For many bird species migration is a pretty programmed affair! By that I mean they know where they are going and when they are going. For example, swallows fly south to Africa in September, Brent geese fly south to Britain in October. For others life is a little more chaotic.
Some species move solely as a response to food supply and the impact the weathers has on their ability to feed. One of the most obvious examples of this kind of winter wandering migration in the Dorset countryside is the substantial numbers of redwing (Turdus iliacus) that come here from Scandinavia and northern Europe as the weather becomes colder there. Along with their relative, the fieldfare, they start to move as winter sets in and arrive in northern and eastern parts of Britain first but only when the going gets tough there do we start to see them in Dorset. In some winters we get huge numbers of them but if it is milder 'up north' we get less and if the weather gets too difficult for them here they fly off to France and other southern parts.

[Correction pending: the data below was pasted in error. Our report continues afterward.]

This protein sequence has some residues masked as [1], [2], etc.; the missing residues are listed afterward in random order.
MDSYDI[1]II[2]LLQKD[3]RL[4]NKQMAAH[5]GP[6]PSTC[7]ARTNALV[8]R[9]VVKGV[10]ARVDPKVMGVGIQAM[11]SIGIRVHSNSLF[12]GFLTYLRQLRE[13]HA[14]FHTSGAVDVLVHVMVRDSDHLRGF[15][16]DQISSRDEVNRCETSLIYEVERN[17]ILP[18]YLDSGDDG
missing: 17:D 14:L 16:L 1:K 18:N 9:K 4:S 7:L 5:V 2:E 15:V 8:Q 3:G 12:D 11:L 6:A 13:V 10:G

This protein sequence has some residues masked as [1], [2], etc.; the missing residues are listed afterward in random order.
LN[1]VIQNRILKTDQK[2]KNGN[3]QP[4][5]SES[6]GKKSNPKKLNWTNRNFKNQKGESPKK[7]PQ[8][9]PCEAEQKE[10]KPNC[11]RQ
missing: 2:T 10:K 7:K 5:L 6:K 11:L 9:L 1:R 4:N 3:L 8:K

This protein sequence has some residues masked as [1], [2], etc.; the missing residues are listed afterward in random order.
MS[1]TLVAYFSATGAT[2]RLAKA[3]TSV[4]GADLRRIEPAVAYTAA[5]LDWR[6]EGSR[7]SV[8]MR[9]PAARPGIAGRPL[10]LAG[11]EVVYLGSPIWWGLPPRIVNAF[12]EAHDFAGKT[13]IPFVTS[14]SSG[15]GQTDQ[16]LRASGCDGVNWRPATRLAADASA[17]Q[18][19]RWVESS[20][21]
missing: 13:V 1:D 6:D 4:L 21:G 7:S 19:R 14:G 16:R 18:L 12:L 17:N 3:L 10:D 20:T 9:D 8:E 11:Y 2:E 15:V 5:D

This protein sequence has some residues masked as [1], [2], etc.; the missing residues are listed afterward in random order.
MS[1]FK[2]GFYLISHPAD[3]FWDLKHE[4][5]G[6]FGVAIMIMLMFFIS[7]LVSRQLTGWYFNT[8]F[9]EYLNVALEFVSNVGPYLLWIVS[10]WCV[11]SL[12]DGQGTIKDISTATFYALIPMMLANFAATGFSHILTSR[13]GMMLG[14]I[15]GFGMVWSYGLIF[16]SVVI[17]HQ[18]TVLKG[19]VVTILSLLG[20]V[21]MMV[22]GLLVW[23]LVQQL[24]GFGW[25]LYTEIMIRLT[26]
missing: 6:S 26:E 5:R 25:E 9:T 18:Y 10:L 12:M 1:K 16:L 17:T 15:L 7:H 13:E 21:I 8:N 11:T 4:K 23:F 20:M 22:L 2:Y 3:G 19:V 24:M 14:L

The redwing and fieldfare are species of thrush and are very much at home on farmland and can be seen in hedgerows scavenging the last remaining berries or on the ground hunting for worms and invertebrates. I have seen mixed flocks of well over a thousand birds at various locations in the county in some winters and we sometimes get small numbers in the garden too.